Posture Rest both knees firmly on the zabuton, straighten the lower part of your back, push your buttocks outward and hips forward, and straighten your spine. Pull in your chin and extend your neck as though reaching toward the ceiling. Your ears should be in a line parallel to your shoulders, and your nose should be in line with your navel. Zazen is so simple. We focus on our posture and on counting our breath, and this develops samadhi, a unified mind. But the practice is not about reaching “ten.” It is about training the body and mind. Let the body settle, let the breath settle, let the mind settle. Don’t worry about whether your practice is working, don’t judge your. Integral to zazen posture is the “cosmic mudra”—left hand on top of the right palm, thumb tips just barely touching. The mudra rests against my body or in my lap. Points To Remember For Zazen Whatever position you choose, sitting in a chair, full lotus, half-lotus, Burmese, or kneeling with a cushion or bench, choose a posture you can hold comfortably for 30 minutes. Once seated, roll your hips slightly forward, allowing your belly to relax and your breath to move freely. Center your spine. Pourquoi la posture du lotus et comment vous mettre en posture sans vous faire du mal.
Recently, a fellow practitioner at Berkeley Zen Center sent me an email with this direct question: “I’m wondering what you do when you do zazen?” Much as I have thought about it, and irrespective of the countless times I’ve given zazen instruction, I’ve never written out my way of zazen, step-by-step. So I will try to do that here, leaving out some of the detail and fine points of posture, although these details are all-important. The fine points have been beautifully articulated by Dogen Zenji in Fukanzazengi, in Suzuki Roshi’s Zen Mind, Beginner’s Mind, and by so many of our teachers. What I share of “my way” stands on the shoulders (or sits in the shadows) of giants.
From the moment I sit down in zazen—whether I sit cross-legged in half-lotus position or in a chair—from that moment everything is zazen. No preliminaries, no getting ready to sit. Zazen includes each activity. The first thing I do is to establish a stable upright posture, particularly making an effort to build my posture up from the small of my back, the base of the spine, lifting my sternum so that my upper body is open and relaxed. I like the expression “strong back, soft front.” Integral to zazen posture is the “cosmic mudra”—left hand on top of the right palm, thumb tips just barely touching. The mudra rests against my body or in my lap. It forms a half-circle that is capable of holding the universe.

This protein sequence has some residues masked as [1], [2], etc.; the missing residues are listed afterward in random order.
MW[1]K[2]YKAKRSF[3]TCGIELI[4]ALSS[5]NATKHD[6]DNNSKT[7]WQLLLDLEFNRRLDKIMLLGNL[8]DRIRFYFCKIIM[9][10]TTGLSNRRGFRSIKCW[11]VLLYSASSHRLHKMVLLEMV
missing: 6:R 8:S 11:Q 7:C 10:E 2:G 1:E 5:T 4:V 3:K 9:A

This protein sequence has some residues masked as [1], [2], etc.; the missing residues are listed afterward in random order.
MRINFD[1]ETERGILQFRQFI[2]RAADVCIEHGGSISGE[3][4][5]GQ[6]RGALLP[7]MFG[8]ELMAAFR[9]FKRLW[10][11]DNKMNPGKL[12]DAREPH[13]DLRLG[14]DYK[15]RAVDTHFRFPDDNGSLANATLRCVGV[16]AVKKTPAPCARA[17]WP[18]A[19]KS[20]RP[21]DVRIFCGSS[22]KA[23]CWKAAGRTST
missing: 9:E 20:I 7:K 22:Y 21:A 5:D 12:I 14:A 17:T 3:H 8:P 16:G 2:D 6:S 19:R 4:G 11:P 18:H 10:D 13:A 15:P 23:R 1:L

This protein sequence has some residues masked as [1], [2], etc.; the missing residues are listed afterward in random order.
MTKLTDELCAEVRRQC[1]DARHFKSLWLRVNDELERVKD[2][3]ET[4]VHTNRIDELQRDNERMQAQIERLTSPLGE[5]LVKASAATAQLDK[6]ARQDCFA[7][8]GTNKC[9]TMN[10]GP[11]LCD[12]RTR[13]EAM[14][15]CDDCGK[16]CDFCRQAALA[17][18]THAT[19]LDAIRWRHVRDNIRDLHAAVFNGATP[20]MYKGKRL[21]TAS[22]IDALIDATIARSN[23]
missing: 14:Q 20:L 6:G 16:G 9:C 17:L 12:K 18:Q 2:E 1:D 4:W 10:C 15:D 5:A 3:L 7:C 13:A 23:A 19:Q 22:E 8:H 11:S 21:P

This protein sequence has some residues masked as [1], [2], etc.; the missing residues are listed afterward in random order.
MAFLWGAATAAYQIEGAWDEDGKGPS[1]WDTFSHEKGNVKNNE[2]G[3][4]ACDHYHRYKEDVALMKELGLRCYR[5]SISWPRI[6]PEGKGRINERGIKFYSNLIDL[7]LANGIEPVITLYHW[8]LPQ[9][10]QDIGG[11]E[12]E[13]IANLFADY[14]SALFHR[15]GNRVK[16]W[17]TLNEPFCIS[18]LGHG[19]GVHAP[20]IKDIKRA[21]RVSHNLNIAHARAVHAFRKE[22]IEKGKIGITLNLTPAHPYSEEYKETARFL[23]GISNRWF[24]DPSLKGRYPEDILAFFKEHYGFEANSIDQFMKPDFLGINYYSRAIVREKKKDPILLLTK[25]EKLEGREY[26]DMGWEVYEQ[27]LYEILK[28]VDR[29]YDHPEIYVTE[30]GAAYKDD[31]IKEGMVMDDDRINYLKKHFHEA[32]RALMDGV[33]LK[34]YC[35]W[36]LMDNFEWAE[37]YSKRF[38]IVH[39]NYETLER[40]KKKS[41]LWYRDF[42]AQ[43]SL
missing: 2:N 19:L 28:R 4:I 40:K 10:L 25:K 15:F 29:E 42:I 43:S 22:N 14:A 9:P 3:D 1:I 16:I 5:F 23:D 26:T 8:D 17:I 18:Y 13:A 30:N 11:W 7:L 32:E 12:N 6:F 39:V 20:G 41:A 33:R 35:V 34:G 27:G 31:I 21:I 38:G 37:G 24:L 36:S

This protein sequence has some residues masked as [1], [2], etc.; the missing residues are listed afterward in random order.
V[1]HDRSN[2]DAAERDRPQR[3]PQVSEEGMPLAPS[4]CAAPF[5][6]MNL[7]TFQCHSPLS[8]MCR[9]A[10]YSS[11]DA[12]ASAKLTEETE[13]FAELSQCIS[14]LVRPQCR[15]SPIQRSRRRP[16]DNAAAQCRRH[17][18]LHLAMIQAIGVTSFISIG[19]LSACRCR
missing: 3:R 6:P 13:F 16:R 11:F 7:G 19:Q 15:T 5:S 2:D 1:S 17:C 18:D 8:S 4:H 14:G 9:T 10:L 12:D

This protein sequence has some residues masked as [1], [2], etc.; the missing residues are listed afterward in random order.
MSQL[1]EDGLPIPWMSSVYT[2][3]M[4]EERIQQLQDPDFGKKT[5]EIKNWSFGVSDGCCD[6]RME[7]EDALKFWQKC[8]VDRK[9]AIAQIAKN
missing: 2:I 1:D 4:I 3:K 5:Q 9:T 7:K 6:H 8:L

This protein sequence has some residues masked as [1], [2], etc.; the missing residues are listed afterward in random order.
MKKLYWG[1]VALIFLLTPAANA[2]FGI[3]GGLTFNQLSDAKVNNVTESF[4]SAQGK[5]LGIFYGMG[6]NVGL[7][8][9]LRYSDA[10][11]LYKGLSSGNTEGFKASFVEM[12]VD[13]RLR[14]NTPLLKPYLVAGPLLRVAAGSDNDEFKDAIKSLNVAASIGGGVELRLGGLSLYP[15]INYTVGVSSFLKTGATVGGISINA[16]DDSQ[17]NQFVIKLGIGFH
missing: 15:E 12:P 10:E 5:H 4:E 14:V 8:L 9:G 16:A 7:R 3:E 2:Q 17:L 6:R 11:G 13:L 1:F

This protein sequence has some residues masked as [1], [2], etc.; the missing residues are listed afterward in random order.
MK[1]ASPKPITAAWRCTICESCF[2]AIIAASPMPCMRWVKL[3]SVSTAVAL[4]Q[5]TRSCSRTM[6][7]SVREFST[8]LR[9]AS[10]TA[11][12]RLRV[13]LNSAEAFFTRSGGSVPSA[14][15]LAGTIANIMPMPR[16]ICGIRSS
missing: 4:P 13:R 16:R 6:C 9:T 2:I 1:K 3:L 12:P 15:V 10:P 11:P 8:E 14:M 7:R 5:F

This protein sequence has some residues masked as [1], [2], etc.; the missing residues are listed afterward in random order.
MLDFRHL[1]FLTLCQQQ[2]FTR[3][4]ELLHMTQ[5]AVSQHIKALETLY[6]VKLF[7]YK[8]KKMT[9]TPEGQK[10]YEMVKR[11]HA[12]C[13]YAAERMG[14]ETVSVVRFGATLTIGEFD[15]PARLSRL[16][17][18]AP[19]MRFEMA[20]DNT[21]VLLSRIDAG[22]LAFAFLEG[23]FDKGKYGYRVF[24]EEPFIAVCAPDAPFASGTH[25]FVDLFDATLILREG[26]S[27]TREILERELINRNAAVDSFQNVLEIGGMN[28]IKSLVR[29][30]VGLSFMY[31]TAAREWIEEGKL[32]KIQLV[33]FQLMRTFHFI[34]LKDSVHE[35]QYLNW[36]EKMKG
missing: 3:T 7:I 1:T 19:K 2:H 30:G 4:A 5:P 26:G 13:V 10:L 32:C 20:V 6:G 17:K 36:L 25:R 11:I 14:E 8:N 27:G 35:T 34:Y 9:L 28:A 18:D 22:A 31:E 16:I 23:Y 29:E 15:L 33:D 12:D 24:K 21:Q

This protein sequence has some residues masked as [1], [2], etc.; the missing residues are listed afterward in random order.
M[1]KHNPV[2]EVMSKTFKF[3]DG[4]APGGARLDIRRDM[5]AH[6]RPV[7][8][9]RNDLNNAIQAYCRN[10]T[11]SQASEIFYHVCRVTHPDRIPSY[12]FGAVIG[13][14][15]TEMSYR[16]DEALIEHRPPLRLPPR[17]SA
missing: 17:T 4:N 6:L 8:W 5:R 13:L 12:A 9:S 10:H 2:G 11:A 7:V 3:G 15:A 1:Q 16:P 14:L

With this upright posture set, I take four or five breaths through my mouth, inhaling deeply, exhaling slowly and steadily, making the exhalation last as long as it can, pushing out the remaining air at the end of the breath. A deep inhalation, which naturally follows, refreshes me. After four or five breaths like this, I settle into a more “ordinary” breath, breathing through my nose, allowing the breath to reach down to my hara or belly in a relaxed manner.
Establishing posture and natural breathing, I take a few moments to set my intention, invoking bodhicitta, the mind of enlightenment for and with all beings. This is is embodying Dogen Zenji’s admonition in Gakudo Jojin-shu: “You should arouse the thought of enlightenment.” I have created a simple phrase for myself that I place silently on my breath, repeating it three times: “May I be awake that others may awaken.” It feels as if I am lightly dropping these words into the quieting pool of zazen, letting the ripples spread as they will.
Honestly, I cannot say what happens for the remainder of the zazen period. I make no effort to remember, and I don’t remember. That’s fine, because there is nothing I am trying to accomplish. The effort is to be awake and receptive to the flow of sensations, perceptions, and thoughts that arise and fall away as they will. But this is not drifting and dreaming. Rather, a kind of fluid alertness, capable of including each thing without being caught on it.
This alertness calls for an element of concentration, samadhi, which, of course, is a step on the Eightfold Path. Concentration arises from our posture, which is never slack. From time-to-time I give myself zazen instruction, checking my mudra and each point of posture, making an effort to re-align my body. Concentration also arises with breathing. Often, I do breath-counting, susokan in Japanese, lightly counting ten breaths, one at a time, giving each breath a silent count on the exhalation and contraction of my belly. I find that a whole world can arise in the space of a single breath—a world of sense receptivity, or a world of distracted thinking. If I lose count, I start over again at one, leaving behind all judgments and distractions.
Sometimes I do an alternative breath practice—”Just This.” Breathing in on the word “Just,” breathing out on “This.” In time, counting or words fall away and there is just the rhythmic rise and fall or breath, the unencumbered flow of mind. The bell rings, drawing me up from the depths and back into the world of so-called ordinary thoughts.
Zazen Meditation Posture
This approach to susokan, sliding into shikantaza—just sitting—is what I understand Dogen Zenji to means as “think not-thinking.” Mind fades but does not disappear. This is not sleep or trance, but a mind that is fresh as an autumn breeze. My senses are functioning, but not actively. That is, I am seeing, but not looking. Hearing, but not listening. Thoughts may arise, but I am not stringing them into stories.
Zazen Posture Spine
Zazen Posture Youtube
My experience over the years is that the mind of zazen reaches far beyond the zendo and permeates my everyday activity. Sometimes no more than a single mindful breath is sufficient to enter the dharma gate of zazen. But, don’t take my word for it. Try it yourself.